The multinational industrial giant announced several changes to its business following what has been a decade of weak performance from the company, culminating with the GE's most substantial earnings miss in 17 years this past third-quarter.
Former CEO Jefferey Immelt, who ran the company since 2000, was replaced this year by John Flannery, who is now tasked with executing the turnaround of one of the world's largest corporations.
Following Monday's announcements of change, Senior VP and CFO Jamie Miller spoke on Tuesday at the Goldman Sachs Industrials Conference to highlight some of the changes GE will execute in the near-future.
Miller noted several GE franchises which are doing well, and which lead the company. These included aviation, healthcare, its renewable energy unit, and power. Regarding power specifically, Miller acknowledged the unit has struggled with operational issues but contended those problems were "fixable" and said she expects stabilization in the group by 2019.
That said, Miller also highlighted, in conjunction with cost-savings laid out on Monday, that GE would exit roughly $20 billion of assets. These, she explained, would be businesses that are "non-core" and not coming to fruition like the company initially intended. Miller said that GE would be exiting both transportation and lighting.
Another asset she touched on was Baker Hughes
(BHGE) - Get Report , which GE merged its oil and gas business with this year in a $32 billion deal. Miller said the company still feels good about the fundamentals of that agreement and the synergies GE has with Baker Hughes.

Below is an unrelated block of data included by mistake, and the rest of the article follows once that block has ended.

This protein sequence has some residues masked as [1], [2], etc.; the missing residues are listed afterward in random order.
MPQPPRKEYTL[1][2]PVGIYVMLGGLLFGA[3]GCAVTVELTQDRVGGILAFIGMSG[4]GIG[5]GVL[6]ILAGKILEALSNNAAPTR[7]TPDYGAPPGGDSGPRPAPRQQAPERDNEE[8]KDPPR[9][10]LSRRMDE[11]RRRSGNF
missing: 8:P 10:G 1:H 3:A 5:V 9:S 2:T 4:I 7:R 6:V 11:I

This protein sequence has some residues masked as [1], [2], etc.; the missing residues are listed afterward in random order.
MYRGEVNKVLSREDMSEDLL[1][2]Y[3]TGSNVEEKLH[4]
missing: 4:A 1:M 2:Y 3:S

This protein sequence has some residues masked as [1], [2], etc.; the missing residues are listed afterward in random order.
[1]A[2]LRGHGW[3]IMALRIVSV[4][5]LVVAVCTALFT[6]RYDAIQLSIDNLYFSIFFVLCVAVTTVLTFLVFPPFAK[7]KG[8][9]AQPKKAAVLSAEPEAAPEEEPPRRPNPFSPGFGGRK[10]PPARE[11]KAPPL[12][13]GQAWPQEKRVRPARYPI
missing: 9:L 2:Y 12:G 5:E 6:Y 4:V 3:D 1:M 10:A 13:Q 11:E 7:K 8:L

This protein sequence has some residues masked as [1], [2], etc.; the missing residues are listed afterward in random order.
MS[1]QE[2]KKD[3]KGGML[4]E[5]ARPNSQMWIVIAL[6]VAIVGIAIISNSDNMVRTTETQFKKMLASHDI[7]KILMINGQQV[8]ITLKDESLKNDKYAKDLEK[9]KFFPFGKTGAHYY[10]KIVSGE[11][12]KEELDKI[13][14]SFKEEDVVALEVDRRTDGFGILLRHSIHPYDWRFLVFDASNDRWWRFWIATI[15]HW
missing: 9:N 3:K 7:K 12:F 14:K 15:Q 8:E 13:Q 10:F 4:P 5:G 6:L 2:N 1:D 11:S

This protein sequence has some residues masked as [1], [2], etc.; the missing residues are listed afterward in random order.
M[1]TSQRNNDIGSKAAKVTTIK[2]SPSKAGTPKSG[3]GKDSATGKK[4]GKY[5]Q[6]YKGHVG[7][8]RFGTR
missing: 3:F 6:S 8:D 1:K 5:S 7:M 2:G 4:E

Miller also noted future capital allocation at GE, beginning with one of Monday's biggest headlines, slashing the company's
"As we look out the next couple of years, we believe having a healthier level of a dividend payout ratio is the right thing for the future," Miller said.
She also argued that GE would take a much more "intense focus on a more holistic view" of capital allocation within the company.
This approach will be rooted in organic investments, and ensuring GE maintains the discipline required to return money to shareholders, while also taking a more "pragmatic" approach regarding its balance sheet.
Changing Elements of the Company
A key point Miller discussed on Tuesday is that GE is committed to re-focusing its culture and compensation structures.
Flannery explained Monday that he intends to bring increased accountability to GE, in part by updating its pay structure. His new plan will make it so roughly 50% of the company's senior executives' compensation stems from stock rewards, versus 20% currently.
Miller also noted key changes the company's board of directors, which has been cut from 18 members to 12, will present GE with a stronger sense of focus and efficiency.
A pivotal point for GE shareholders is the company's cash-flow, Miller explained.
She noted that investors should expect 2018 to be a reset and stabilization year for GE while it takes steps to improve the free-cash-flow.
Miller reiterated that GE anticipates industrial free cash flow, which includes dividends from Baker Hughes but not deal taxes and pension commitments, of between $6 billion to $7 billion next year.
Looking out into the longer-term, Miller said she expects continued improvements and to eventually reach a normalized cash-flow.
Shares of GE were falling on over 5% on Tuesday on heavy trading volume of about 260 million shares versus the monthly average of about 85 million shares.
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